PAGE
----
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Riding the waves: Will seawater provide fuel for Navy ships?

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It may sound like science fiction, but one day in the not-too-distant future Navy and Marine vessels may be making their own fuel from seawater, the National Journal reports.

Scientists at the Naval Research Laboratory are developing a way to take carbon dioxide (CO2) and produce hydrogen gas (H2) from the ocean, “subsequently catalytically converting the CO2 and H2 into jet fuel by a gas-to-liquids process,” according to a military news release.

Although there’s no guarantee that the method will become “commercially viable, the technology could transform naval operations,” writes Journal reporter Marina Koren.

“If they made fuel at sea, they wouldn’t be buying it,” says lead researcher Heather Willauer, an analytical chemist.

Navy drones, called gliders, already can “harvest energy from the ocean thermoclime,” according to a contract awarded this month and posted on the Navy’s Federal Business Opportunities website.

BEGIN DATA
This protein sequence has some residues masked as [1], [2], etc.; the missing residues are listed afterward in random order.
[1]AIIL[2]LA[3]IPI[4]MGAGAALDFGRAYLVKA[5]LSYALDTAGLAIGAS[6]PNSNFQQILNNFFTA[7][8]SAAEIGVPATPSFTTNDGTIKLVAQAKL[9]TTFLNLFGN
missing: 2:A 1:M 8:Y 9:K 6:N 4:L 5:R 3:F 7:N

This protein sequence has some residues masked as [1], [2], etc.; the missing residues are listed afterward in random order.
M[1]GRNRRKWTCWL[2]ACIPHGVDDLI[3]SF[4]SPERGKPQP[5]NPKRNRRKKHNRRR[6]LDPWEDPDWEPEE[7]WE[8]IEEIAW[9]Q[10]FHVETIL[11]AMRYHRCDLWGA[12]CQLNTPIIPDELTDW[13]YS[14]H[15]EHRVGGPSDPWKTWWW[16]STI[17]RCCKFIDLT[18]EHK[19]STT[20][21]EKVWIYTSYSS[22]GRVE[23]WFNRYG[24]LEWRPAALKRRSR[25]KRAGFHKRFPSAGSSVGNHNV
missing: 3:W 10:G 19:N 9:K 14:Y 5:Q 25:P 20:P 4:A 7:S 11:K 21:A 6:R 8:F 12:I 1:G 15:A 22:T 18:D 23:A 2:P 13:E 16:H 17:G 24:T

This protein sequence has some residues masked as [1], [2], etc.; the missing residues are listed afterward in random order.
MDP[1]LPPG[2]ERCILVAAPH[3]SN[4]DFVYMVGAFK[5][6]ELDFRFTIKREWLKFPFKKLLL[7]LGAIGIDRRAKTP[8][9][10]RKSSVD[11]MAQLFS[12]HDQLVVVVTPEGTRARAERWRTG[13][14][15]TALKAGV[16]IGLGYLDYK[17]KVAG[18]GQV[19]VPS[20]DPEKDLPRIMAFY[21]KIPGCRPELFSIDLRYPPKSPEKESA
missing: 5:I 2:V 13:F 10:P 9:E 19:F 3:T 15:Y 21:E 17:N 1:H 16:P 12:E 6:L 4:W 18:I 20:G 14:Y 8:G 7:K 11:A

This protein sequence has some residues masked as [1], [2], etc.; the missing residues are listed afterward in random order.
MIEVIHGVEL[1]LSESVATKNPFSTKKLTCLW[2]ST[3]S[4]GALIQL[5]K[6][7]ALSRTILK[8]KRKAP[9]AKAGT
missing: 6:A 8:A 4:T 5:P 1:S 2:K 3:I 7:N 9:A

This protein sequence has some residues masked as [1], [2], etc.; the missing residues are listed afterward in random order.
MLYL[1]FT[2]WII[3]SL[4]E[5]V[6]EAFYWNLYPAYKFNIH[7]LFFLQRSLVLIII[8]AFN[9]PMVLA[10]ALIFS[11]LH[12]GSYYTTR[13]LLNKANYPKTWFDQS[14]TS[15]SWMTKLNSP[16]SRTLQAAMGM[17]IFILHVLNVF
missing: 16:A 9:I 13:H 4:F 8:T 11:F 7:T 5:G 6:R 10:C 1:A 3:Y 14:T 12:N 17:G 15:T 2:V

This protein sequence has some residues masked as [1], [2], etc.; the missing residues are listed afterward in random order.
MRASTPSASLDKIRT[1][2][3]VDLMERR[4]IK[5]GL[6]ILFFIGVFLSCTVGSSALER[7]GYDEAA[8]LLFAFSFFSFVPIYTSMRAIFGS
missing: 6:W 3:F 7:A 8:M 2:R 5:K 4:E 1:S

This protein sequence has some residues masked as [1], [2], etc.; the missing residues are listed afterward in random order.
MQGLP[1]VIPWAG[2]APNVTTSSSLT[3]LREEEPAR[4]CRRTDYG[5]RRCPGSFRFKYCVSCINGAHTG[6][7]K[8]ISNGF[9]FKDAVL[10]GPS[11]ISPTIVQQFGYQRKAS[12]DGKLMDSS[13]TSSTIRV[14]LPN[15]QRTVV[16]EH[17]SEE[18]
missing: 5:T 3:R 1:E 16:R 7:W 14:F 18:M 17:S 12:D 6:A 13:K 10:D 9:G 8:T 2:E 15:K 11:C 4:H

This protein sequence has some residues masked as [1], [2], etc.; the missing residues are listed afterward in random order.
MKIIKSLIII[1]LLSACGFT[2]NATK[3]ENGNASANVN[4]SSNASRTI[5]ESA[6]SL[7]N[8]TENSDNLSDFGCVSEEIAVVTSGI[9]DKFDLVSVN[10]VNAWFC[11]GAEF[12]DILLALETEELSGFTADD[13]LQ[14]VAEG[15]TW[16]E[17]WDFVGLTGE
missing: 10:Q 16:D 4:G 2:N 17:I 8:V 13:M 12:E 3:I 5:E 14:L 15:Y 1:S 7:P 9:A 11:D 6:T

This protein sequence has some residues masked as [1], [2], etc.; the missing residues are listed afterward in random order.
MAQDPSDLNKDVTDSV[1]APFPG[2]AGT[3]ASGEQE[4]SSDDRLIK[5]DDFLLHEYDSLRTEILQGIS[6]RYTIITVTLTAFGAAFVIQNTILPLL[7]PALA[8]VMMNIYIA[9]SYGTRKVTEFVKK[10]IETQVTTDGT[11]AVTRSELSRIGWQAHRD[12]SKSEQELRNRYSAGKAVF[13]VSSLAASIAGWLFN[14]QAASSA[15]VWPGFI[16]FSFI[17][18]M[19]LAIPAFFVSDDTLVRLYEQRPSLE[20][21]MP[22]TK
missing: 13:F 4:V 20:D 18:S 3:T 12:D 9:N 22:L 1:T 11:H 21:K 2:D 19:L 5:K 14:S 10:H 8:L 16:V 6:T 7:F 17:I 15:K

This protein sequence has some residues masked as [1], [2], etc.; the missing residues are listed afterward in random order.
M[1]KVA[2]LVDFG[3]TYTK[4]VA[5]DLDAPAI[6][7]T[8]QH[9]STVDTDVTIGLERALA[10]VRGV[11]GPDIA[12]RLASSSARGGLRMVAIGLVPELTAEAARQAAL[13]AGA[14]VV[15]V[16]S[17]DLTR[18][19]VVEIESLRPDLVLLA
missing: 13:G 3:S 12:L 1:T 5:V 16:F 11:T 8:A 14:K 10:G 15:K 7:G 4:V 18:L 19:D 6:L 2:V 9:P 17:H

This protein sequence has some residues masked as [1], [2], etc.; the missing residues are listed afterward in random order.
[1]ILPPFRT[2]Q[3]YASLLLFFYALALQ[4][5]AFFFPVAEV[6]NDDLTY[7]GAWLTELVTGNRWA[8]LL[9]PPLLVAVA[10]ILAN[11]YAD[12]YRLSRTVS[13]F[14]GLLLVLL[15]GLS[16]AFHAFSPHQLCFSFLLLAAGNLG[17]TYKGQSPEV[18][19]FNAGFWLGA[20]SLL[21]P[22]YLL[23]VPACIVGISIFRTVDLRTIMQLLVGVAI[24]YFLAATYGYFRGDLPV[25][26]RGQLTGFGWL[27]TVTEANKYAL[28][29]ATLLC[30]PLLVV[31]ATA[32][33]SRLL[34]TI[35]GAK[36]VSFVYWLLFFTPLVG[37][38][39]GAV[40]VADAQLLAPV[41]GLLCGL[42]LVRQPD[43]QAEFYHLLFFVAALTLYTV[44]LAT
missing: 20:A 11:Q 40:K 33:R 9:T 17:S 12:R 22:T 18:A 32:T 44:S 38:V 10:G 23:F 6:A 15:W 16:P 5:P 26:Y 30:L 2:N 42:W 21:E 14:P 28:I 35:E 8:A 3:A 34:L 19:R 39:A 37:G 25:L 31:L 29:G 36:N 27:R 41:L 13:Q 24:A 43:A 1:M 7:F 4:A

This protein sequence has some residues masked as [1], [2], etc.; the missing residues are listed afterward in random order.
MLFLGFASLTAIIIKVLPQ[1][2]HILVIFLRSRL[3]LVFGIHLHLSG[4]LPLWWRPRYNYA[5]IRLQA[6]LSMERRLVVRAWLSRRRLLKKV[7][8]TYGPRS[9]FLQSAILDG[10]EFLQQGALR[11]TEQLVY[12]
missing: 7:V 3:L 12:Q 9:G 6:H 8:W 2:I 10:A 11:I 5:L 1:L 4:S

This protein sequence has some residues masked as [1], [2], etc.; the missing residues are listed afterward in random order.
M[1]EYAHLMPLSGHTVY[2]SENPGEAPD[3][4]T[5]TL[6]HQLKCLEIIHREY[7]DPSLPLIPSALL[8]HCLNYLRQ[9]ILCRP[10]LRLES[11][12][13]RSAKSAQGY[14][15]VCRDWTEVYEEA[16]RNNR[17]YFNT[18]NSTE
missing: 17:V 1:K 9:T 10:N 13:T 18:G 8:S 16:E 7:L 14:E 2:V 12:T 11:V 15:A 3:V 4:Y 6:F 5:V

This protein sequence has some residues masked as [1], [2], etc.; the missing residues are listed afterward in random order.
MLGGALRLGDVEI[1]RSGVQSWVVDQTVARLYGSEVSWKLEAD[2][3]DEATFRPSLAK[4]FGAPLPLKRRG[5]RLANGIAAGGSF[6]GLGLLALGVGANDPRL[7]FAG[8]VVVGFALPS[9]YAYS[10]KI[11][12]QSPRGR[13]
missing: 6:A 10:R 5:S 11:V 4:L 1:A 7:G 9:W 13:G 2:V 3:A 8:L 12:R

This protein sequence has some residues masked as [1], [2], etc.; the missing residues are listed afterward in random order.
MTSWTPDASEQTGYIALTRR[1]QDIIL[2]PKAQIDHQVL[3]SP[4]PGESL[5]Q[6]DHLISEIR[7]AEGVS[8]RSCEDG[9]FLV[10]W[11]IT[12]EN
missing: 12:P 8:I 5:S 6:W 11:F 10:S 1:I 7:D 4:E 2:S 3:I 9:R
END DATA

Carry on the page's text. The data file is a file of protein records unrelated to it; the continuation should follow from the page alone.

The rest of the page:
By using layers of warm water near the surface and colder water below to propel themselves, the drones will be able to silently gather intelligence and supply “the kind of data that could turn the tide in war,” Time magazine’s Swampland blog reports.

About 150 gliders are scheduled to be delivered to the Navy next year.

Time’s report is making news in Russia with headlines such as: “Navy’s ocean-powered drones to wage underwater war.”

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